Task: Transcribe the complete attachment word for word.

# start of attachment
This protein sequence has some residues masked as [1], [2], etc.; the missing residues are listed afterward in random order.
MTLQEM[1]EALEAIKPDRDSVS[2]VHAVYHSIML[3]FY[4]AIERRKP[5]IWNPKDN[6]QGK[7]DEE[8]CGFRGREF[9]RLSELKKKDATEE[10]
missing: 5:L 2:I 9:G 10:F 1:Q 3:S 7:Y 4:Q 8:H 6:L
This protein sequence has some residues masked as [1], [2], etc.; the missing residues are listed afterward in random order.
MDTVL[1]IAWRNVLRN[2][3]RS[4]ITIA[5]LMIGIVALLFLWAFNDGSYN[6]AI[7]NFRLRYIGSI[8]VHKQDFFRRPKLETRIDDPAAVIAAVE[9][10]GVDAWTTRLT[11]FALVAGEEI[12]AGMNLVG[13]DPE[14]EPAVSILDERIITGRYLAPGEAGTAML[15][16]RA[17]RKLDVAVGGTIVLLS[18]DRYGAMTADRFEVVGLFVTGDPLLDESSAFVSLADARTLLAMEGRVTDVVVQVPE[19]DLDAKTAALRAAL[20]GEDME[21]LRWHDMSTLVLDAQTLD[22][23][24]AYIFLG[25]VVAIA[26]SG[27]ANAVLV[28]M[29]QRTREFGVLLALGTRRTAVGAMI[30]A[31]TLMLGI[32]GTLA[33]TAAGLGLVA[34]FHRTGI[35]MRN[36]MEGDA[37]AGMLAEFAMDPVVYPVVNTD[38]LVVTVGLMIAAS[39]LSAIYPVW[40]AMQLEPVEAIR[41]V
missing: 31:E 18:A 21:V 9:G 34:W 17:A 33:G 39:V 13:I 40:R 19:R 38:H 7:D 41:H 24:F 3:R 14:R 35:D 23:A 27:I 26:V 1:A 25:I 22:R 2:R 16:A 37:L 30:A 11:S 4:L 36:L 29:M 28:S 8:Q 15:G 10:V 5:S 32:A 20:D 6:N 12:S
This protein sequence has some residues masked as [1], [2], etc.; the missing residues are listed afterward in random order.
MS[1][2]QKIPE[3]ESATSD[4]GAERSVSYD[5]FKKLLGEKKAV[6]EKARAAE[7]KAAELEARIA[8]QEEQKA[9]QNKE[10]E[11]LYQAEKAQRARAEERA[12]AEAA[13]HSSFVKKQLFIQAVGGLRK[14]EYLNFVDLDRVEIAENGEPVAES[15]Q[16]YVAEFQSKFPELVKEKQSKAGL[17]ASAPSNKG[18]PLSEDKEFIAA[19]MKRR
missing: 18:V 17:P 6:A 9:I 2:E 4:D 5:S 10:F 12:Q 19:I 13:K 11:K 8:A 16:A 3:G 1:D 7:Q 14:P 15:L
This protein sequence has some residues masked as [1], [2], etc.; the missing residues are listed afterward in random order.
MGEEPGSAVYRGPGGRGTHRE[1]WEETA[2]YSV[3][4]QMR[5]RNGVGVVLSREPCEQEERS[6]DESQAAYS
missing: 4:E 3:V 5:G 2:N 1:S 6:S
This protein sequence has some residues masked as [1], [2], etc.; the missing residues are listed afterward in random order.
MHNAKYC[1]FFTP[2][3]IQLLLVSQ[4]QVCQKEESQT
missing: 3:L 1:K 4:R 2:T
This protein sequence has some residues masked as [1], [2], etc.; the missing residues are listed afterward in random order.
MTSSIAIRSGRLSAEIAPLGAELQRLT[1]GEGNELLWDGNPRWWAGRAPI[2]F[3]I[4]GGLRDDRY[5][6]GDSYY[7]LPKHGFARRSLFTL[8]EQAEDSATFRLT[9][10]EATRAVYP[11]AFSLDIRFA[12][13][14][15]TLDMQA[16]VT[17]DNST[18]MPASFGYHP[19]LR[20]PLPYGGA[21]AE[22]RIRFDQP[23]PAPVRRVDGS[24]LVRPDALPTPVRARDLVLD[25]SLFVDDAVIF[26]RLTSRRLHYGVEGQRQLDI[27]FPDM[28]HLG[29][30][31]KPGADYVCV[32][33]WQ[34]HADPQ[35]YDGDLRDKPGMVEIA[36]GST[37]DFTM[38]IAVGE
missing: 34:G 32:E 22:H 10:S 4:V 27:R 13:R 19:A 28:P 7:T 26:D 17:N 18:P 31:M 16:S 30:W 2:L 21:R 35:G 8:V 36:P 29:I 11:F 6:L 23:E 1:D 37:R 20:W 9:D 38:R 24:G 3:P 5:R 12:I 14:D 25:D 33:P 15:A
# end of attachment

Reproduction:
This protein sequence has some residues masked as [1], [2], etc.; the missing residues are listed afterward in random order.
MTLQEM[1]EALEAIKPDRDSVS[2]VHAVYHSIML[3]FY[4]AIERRKP[5]IWNPKDN[6]QGK[7]DEE[8]CGFRGREF[9]RLSELKKKDATEE[10]
missing: 5:L 2:I 9:G 10:F 1:Q 3:S 7:Y 4:Q 8:H 6:L
This protein sequence has some residues masked as [1], [2], etc.; the missing residues are listed afterward in random order.
MDTVL[1]IAWRNVLRN[2][3]RS[4]ITIA[5]LMIGIVALLFLWAFNDGSYN[6]AI[7]NFRLRYIGSI[8]VHKQDFFRRPKLETRIDDPAAVIAAVE[9][10]GVDAWTTRLT[11]FALVAGEEI[12]AGMNLVG[13]DPE[14]EPAVSILDERIITGRYLAPGEAGTAML[15][16]RA[17]RKLDVAVGGTIVLLS[18]DRYGAMTADRFEVVGLFVTGDPLLDESSAFVSLADARTLLAMEGRVTDVVVQVPE[19]DLDAKTAALRAAL[20]GEDME[21]LRWHDMSTLVLDAQTLD[22][23][24]AYIFLG[25]VVAIA[26]SG[27]ANAVLV[28]M[29]QRTREFGVLLALGTRRTAVGAMI[30]A[31]TLMLGI[32]GTLA[33]TAAGLGLVA[34]FHRTGI[35]MRN[36]MEGDA[37]AGMLAEFAMDPVVYPVVNTD[38]LVVTVGLMIAAS[39]LSAIYPVW[40]AMQLEPVEAIR[41]V
missing: 31:E 18:A 21:V 9:G 34:W 17:A 33:G 39:V 13:I 40:R 19:R 38:H 7:D 41:H 24:F 3:R 14:R 35:D 23:A 27:I 26:V 1:A 25:I 22:R 2:R 16:A 37:L 30:A 11:S 4:L 36:L 29:M 28:S 8:Q 15:G 10:V 5:S 32:A 20:D 6:N 12:S
This protein sequence has some residues masked as [1], [2], etc.; the missing residues are listed afterward in random order.
MS[1][2]QKIPE[3]ESATSD[4]GAERSVSYD[5]FKKLLGEKKAV[6]EKARAAE[7]KAAELEARIA[8]QEEQKA[9]QNKE[10]E[11]LYQAEKAQRARAEERA[12]AEAA[13]HSSFVKKQLFIQAVGGLRK[14]EYLNFVDLDRVEIAENGEPVAES[15]Q[16]YVAEFQSKFPELVKEKQSKAGL[17]ASAPSNKG[18]PLSEDKEFIAA[19]MKRR
missing: 18:V 17:P 6:A 9:I 2:E 4:D 5:S 10:F 12:Q 19:I 13:K 11:K 8:A 16:A 3:G 1:D 7:Q 14:P 15:L
This protein sequence has some residues masked as [1], [2], etc.; the missing residues are listed afterward in random order.
MGEEPGSAVYRGPGGRGTHRE[1]WEETA[2]YSV[3][4]QMR[5]RNGVGVVLSREPCEQEERS[6]DESQAAYS
missing: 4:E 3:V 5:G 2:N 1:S 6:S
This protein sequence has some residues masked as [1], [2], etc.; the missing residues are listed afterward in random order.
MHNAKYC[1]FFTP[2][3]IQLLLVSQ[4]QVCQKEESQT
missing: 3:L 1:K 4:R 2:T
This protein sequence has some residues masked as [1], [2], etc.; the missing residues are listed afterward in random order.
MTSSIAIRSGRLSAEIAPLGAELQRLT[1]GEGNELLWDGNPRWWAGRAPI[2]F[3]I[4]GGLRDDRY[5][6]GDSYY[7]LPKHGFARRSLFTL[8]EQAEDSATFRLT[9][10]EATRAVYP[11]AFSLDIRFA[12][13][14][15]TLDMQA[16]VT[17]DNST[18]MPASFGYHP[19]LR[20]PLPYGGA[21]AE[22]RIRFDQP[23]PAPVRRVDGS[24]LVRPDALPTPVRARDLVLD[25]SLFVDDAVIF[26]RLTSRRLHYGVEGQRQLDI[27]FPDM[28]HLG[29][30][31]KPGADYVCV[32][33]WQ[34]HADPQ[35]YDGDLRDKPGMVEIA[36]GST[37]DFTM[38]IAVGE
missing: 34:G 32:E 22:H 10:S 4:V 27:R 13:R 19:A 28:P 7:T 26:D 17:N 18:P 31:M 16:S 30:W 2:L 21:R 35:G 8:V 36:P 29:I 11:F 6:L 23:E 1:D 37:R 20:W 9:D 38:R 24:G 3:P 5:R 12:I 14:D 25:D 33:P 15:A